The block 40 has a central bore through which the valve body 46 is inserted and pressed against the upper face of the plunger bushing l8 by the retaining screw 41. The delivery valve 48 is adapted to operate in the valve body 46 and is urged by the spring 49 which is confined between the valve 48 and the screw 41 against its seat in the valve body. In order to prevent fuel from leaking past the threads of the screw 41 to the outside of the pump, the cap nut 56 is fastened to the upper end of the screw 41 in such a manner that the lower face of the nut seals against the block 40 by means of the gasket 5|.

Four ducts 52 (only two of which are shown in Figure 1), located in the block 40, terminate in conical recesses into which the swedged ends of discharge tubes 53 are pressed by nuts 54 and washers 55 to form a fluid tight connection for the fuel to be forced by the pump to the fuel valves or discharge nozzles (not shown) of which one is located in each engine cylinder.

Referring now to Figures 2 to 5, which show the details of the upper portions of the plunger i1 and the plunger bushing l8, it will be seen that the pumping chamber 56 is connected to the annular groove 51 of the plunger by means of the longitudinal bore 58 and the transverse bore 59. Somewhat below the groove 51 there is a second groove 60 provided on the plunger ll. These two grooves are connected to each other by four identical recesses 6| extending below the plunger surfaces. The recesses 6i are located exactly at right angles to each other and therefore form four identical lands 62. At about the center of that portion of the bore of the plunger bushing [8 over which the lands 62 travel during the oscillation of the plunger ll, there are provided in the bushing four ports 63 which are spaced exactly 90 degrees apart and which connect the space 43 with the bore of the plunger bushing I3.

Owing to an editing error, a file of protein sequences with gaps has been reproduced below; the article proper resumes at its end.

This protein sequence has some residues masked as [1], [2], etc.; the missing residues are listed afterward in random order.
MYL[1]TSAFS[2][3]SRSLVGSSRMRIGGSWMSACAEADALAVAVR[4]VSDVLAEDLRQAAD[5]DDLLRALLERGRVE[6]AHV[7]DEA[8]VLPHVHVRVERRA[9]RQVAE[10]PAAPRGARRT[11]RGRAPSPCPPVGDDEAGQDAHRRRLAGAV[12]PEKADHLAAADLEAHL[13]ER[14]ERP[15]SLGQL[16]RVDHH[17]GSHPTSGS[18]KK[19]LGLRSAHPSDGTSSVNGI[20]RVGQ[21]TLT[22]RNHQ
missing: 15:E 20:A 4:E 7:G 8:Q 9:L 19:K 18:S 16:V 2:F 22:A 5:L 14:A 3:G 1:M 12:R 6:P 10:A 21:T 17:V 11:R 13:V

Above the groove 51 one oblique recess 64 is provided in the surface of plunger H. In the portion of the bore of plunger bushing 18 which is wiped by the recess 64 when the plunger executes its combined oscillatory and rotary motion, two groups of ports 65 and 66, each group consisting of four ports located at exactly right angles to each other, are located. The upper group of ports 65 is connected by four vertical ducts 61 to the annular space 68 formed between the delivery valve body 46 and the wall of the central bore of the block 40. Through slots 69 in the lower end of the retaining nut 41, the space 68 is connected with the spring chamber 16 which is formed in the retaining nut 41. The lower group of ports 66 is connected individually by four vertical ducts H to the four ducts 52 in the block 46.